Socrates the Wise

Michael Cross
Essay Topic #1
Argued one of the wisest men of all time, Socrates once proclaimed that “_I__ am not wise in anything, great or small_” (Apology_ pg. 427 cited in CP 53.) _Although highly misleading and contradictory to favoured belief, this statement depicts ignorance. In present society, one frowns upon ignorance, believing that those who are ignorant are weak and naive. This same mentality was portrayed in the likes of the Athenians during the Golden age of Greece (650BCE-322BCE). As their empire was gradually increasing, it seemed only right for one to believe that he is part of something large, wise and powerful. However, according to Socrates, these men who believed they knew vast amounts of knowledge actually knew meek mundane information yet were unable to accept what they did not know. This in itself is ignorance, pure and immeasurable. So, why is Socrates considered the wisest of all time when he admits to being the average ignorant individual? It’s simple, it’s because he admits himself to be naive. Just as the slave in Plato’s Meno eventually admits his ignorance, so does Socrates, which is what makes him truly wise. For Socrates thought that his wisdom in knowing was that he did not know, in other words, his wisdom is in his conscious ignorance. However, when comparing both the Meno   and the Apology, one finds contradiction within Socrates beliefs, ones which may eradicate the meaning of wisdom altogether.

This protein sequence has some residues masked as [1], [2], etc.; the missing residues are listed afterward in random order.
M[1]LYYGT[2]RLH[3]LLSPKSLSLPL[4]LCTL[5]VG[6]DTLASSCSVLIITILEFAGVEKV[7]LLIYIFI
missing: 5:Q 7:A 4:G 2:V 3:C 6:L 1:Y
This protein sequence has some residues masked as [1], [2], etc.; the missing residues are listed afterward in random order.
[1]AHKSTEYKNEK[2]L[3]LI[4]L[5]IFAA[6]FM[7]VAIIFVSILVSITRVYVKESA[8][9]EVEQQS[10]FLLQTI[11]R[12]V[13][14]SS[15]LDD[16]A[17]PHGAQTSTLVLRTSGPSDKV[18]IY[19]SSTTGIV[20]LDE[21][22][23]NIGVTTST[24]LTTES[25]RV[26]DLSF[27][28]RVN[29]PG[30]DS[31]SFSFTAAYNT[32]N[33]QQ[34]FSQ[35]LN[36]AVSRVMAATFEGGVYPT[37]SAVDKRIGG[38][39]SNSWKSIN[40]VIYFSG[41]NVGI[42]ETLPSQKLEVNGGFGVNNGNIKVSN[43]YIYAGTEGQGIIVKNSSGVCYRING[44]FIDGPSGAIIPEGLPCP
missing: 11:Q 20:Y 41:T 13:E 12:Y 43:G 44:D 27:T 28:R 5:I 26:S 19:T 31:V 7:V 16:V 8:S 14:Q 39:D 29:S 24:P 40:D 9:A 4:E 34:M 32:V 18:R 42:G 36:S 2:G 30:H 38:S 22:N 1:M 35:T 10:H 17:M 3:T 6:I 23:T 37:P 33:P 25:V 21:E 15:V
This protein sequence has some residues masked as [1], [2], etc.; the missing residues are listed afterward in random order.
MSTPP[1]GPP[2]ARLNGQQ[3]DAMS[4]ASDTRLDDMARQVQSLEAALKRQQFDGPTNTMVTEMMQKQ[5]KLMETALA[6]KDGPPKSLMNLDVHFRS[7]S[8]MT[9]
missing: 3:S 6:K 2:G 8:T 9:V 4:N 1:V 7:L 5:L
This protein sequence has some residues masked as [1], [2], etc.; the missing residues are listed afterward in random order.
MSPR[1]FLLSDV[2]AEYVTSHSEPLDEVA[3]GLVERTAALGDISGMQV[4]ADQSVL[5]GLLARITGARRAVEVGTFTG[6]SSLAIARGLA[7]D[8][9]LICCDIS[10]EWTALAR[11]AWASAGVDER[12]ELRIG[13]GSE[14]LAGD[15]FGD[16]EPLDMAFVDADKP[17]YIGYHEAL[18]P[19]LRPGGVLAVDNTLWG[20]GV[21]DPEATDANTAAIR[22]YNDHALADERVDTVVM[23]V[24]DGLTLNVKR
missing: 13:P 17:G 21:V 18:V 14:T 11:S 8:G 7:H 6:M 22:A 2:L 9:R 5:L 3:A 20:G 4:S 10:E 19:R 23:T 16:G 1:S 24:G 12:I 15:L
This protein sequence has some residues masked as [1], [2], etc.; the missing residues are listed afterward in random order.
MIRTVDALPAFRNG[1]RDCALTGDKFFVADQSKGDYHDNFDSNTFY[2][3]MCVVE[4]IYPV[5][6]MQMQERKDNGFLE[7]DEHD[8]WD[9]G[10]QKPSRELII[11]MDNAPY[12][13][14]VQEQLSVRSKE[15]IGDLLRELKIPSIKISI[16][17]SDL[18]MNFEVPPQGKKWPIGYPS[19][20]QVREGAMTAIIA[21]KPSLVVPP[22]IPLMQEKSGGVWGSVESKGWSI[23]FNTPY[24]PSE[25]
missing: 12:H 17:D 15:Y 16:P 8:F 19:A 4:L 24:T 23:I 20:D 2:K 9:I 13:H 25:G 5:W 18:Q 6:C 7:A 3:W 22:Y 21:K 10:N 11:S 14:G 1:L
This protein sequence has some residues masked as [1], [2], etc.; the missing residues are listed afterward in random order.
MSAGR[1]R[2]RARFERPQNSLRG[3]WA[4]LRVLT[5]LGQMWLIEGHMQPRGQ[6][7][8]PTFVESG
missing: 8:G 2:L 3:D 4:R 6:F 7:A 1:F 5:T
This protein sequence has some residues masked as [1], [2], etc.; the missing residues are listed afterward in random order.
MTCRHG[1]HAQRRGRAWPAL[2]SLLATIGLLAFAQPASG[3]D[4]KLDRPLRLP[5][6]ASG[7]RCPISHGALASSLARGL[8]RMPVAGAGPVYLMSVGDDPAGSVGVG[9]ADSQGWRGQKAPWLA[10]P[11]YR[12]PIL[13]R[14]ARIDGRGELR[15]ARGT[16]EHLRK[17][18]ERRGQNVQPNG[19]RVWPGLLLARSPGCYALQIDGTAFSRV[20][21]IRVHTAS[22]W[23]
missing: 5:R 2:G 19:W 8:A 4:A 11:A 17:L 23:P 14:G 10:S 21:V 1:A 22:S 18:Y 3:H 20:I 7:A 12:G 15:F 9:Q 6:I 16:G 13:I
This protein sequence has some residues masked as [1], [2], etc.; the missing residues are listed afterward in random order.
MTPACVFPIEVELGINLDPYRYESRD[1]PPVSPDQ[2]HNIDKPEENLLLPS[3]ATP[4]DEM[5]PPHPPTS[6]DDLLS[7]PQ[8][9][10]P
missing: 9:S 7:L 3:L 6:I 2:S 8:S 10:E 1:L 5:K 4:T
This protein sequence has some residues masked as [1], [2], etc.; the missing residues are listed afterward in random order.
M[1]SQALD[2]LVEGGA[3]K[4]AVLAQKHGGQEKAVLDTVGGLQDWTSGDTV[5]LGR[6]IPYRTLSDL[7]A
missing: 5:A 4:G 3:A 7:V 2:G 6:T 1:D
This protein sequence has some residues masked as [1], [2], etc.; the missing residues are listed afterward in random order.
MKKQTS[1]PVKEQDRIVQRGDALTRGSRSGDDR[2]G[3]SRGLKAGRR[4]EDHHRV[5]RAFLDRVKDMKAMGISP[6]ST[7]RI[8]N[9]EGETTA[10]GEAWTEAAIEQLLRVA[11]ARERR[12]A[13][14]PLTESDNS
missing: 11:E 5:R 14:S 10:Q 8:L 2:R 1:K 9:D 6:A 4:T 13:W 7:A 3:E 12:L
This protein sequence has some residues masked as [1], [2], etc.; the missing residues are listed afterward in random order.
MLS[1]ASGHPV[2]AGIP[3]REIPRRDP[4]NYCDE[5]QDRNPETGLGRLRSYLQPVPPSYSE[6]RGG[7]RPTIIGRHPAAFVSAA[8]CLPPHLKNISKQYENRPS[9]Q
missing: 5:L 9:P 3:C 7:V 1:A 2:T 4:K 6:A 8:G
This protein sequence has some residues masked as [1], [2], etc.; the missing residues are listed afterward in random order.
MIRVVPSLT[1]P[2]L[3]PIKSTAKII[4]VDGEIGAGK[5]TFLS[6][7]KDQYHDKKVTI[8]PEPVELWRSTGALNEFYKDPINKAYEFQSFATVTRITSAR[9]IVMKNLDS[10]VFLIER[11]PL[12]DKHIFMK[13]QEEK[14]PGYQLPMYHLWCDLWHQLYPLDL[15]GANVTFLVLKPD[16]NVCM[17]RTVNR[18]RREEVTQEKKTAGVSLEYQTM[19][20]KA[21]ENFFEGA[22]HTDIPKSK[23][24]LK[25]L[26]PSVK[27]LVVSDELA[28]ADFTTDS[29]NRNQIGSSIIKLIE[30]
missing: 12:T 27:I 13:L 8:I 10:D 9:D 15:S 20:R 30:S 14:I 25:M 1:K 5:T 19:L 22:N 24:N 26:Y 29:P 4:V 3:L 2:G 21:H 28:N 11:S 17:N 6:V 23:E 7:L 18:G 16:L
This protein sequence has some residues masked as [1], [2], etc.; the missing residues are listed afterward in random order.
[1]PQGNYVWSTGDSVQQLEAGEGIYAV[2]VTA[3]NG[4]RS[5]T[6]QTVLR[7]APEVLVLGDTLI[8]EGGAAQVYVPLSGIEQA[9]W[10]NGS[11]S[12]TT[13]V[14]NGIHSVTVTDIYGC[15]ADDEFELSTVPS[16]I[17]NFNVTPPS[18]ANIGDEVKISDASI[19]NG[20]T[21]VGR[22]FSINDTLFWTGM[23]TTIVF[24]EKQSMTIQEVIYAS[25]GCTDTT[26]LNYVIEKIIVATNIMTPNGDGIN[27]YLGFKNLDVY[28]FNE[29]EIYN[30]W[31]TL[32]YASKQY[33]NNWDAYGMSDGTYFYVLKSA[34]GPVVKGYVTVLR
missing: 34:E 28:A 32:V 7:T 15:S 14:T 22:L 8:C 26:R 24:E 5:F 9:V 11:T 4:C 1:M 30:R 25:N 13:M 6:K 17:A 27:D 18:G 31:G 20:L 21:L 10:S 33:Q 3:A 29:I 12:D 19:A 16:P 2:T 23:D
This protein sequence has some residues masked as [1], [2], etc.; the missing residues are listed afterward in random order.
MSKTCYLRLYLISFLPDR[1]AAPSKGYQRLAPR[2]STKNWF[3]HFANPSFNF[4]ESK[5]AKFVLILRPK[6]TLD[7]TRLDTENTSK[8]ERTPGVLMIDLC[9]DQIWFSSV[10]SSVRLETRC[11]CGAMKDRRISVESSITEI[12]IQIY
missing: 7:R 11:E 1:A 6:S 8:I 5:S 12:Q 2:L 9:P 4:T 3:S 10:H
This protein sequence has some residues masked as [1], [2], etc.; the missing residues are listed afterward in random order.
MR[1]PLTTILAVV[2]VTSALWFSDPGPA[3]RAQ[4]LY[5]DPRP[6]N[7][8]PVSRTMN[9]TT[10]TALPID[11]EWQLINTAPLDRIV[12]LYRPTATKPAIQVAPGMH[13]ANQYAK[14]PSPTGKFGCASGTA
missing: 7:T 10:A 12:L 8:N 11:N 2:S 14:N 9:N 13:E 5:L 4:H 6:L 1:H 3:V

While pleading for his life in the Apology Socrates explains why he questioned the knowledge of the citizens of Athens. He was searching for one who was wiser than he, subsequently this led him to ask those who were believed to be “masters” at one thing. What he found was astonishing, those who were trained in one area believed that they knew bountiful amounts of information in others; and when proved wrong, they turned the other cheek and refused to accept it. When conversing with a statesman, Socrates concluded...